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Issues Associated With Long Term Leases in Thailand

Transcript of the above video:

Recently, I was discussing with various different clients both in sort of a more serious and in a more casual manner the notion of the so-called 30 plus 30 plus 30 leasing scheme here in Thailand or the notion I should say of 30 plus 30 plus 30 leases here in Thailand. And to be clear, I've discussed this with Thai attorneys in our office. I'm not a specialist with respect to these matters but just sort of a repository liaison I guess and have the information with respect to the underlying details of such matters I guess.

So there's a notion that you can do a 30-year lease that has like an automatic 30-year renewal and yes pursuant to sort of the notions of contractual obligations, you could have a right of first refusal noted in a lease that being set or something similar there. But basically, Thai law is pretty explicit pursuant to provisions of the Civil and Commercial Code and other relevant regulations. With respect to immovable property a.k.a. real estate in Thailand, the maximum you can have with respect to a registered lease for residential property here in Thailand is 30 years. I state residential because in most cases, most foreigners who are looking at these long term lease schemes are probably looking for long term leasing for residential purposes commercial leases are slightly different. They're governed by different regulations and I'm not going to get into that specifically here.

The other thing to note is, in another video on this channel, we discussed the fact that there have been recent announcements that the government is seriously considering creating more extended term leases, 50-year, 99-year leases etc. Whether or not that actually is going to come to pass remains to be seen. As of the time of this filming, I haven't actually seen in practice that these are coming to fruition so for purposes of this video, we're simply talking about the sort of basic humdrum, 30-year registered lease.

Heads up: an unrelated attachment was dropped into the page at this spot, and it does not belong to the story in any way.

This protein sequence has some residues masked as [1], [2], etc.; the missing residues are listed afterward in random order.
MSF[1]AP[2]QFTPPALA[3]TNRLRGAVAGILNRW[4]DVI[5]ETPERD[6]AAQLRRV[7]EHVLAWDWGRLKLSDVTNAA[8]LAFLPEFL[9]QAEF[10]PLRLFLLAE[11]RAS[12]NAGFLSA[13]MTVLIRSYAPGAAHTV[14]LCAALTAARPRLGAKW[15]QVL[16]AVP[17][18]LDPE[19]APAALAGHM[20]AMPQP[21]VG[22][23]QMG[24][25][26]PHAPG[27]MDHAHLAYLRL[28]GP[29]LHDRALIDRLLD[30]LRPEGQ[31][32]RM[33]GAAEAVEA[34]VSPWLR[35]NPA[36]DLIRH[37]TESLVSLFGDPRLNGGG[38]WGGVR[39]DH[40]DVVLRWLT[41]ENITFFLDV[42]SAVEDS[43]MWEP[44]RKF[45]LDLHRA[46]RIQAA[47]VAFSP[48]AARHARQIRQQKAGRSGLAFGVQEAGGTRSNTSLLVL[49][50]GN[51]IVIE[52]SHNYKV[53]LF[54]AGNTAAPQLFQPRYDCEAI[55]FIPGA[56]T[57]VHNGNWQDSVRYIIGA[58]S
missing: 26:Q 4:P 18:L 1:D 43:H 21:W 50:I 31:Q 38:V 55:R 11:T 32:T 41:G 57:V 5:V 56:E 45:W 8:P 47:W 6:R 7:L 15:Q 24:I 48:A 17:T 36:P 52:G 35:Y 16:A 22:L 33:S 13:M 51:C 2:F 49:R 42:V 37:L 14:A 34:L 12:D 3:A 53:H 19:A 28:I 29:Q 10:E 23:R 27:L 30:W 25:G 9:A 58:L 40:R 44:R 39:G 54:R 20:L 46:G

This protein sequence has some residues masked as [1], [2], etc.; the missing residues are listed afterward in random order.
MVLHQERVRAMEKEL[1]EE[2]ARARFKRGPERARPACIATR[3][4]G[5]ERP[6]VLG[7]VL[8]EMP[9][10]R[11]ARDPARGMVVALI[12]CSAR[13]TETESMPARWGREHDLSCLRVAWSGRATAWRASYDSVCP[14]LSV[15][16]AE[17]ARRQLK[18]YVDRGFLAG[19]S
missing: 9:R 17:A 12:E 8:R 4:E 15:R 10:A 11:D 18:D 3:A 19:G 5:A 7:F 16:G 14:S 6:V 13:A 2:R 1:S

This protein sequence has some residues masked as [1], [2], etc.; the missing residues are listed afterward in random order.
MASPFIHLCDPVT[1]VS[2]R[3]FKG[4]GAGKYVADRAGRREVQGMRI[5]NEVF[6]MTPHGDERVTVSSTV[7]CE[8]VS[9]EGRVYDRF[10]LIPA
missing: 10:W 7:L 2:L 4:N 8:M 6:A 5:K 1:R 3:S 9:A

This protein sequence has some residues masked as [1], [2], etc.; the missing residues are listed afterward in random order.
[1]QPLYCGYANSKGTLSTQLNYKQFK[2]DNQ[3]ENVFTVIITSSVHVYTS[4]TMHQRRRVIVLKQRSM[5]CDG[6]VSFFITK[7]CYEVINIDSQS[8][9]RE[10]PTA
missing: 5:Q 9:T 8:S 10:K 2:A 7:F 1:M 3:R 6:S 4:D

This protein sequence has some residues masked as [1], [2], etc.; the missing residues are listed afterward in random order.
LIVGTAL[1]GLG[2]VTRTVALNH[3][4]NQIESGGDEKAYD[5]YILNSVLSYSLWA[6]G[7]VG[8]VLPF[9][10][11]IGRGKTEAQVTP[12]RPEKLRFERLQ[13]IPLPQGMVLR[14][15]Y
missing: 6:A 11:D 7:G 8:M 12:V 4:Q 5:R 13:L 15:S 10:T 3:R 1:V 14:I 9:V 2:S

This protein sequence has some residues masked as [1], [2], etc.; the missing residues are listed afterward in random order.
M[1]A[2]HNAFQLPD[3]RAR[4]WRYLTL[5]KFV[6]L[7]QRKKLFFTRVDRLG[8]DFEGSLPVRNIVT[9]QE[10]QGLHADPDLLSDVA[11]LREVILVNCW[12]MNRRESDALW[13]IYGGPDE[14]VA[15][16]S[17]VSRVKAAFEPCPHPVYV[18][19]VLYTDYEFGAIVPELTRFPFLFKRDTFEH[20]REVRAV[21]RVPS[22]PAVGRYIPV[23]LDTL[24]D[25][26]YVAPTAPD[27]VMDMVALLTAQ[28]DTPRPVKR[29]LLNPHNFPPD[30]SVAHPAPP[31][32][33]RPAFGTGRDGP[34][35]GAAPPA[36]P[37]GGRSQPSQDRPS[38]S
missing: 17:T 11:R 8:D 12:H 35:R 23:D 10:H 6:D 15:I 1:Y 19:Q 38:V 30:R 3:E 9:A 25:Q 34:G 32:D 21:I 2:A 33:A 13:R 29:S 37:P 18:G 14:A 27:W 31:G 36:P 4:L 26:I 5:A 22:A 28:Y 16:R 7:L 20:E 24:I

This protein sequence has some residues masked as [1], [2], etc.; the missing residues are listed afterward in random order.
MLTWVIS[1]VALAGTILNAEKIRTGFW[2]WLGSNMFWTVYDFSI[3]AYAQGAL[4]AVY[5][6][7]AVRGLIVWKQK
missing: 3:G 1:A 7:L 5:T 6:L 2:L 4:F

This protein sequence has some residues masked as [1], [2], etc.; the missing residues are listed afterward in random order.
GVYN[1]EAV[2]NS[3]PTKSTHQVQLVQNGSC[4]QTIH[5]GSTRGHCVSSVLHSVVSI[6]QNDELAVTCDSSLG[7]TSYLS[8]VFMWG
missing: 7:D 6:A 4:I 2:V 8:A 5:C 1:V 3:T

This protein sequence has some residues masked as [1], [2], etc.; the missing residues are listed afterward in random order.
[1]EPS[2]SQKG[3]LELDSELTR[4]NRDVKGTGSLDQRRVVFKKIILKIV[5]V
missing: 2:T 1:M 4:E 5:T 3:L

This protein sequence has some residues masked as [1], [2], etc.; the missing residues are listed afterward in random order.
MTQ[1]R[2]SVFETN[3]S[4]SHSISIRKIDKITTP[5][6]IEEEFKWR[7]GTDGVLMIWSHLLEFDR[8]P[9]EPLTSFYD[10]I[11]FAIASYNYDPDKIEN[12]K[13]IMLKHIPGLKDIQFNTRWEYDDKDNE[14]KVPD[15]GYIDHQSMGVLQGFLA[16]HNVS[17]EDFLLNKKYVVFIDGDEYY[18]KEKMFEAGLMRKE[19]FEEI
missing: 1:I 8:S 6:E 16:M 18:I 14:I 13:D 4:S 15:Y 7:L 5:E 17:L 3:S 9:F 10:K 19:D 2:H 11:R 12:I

Now to be clear and there's some speculation with respect to this and I do know Thai practitioners have totally told me over the years that it's theoretically possible you could have a 30-30-30 lease insofar as you can pre-register a 30-year lease at the Land Department to end the day after another 30-year lease which is already registered has come to an end. It is technically theoretically possible to do that however, it should be kept in mind that Land Department officials have an exceptional amount of discretion with respect to these matters especially if one is looking at this from sort of a Western paradigm.

With respect to how “bureaucrats” or civil officers should be operating, we sort of take the tact that they're basically like some sort of functionary if you will. They just undertake what the law prescribes. In Thailand, they have a much more discretionary character. They have their many more discretionary characteristics to their status as officers of the government with respect to land and real estate matters. So it's going to come down to dealing with the land office and sort of the interpretation of the law and this specific circumstances at issue as well. There are some circumstances where it may be possible that a sort of longer term lease scheme structure may be allowed depending on the circumstances. Foreigners actually can own land here in Thailand. For nationals, the restriction being the Minister of the Interior has to sign off on that foreigners purchase of the land or inheritance of land or whatever and basically you know counter sign to the notion of that that foreign nationals ownership of property in Thailand. This is quite different from notions again in the Western context with these issues

But basically, the thing to take away from this video is 30-30-30, you know 30 plus 30 plus 30 leases are theoretically possible and I state that I want that to be sort of clear, it is in theory possible to have a sort of a 90-day leaving 90-year lease scheme in a 30-30-30 sort of setup but it's going to be subject to exceptional scrutiny and to the discretion of the Land Department. It is not something that can simply be created between two individuals and just signed off on and have that document have full legal effect for the full duration of that 90 years. Moreover, it should be noted that all leases over the duration of three years have to be registered with the Land Department to be fully enforceable here in Thailand.

So any lease which is of an extent, longer duration will need to be fully registered in order to receive full enforcement under the laws of Kingdom of Thailand. Again it's very wise to contact professional legal services, Thai attorneys specifically with respect to assistance and guidance in these matters. We have Thai attorneys on staff at the firm. I'm not a Thai attorney. This is just information that I have been asked to impart in English and asked to relay it by way of comparison to the way Western common law legal notions sort of look at these issues. But that makes us very wise to go ahead and retain the services of a Thai attorney to assist in completing one and executing these documents in such a way that the individual gets exactly what he or she is trying to get with sort of full transparency and with full understanding going in.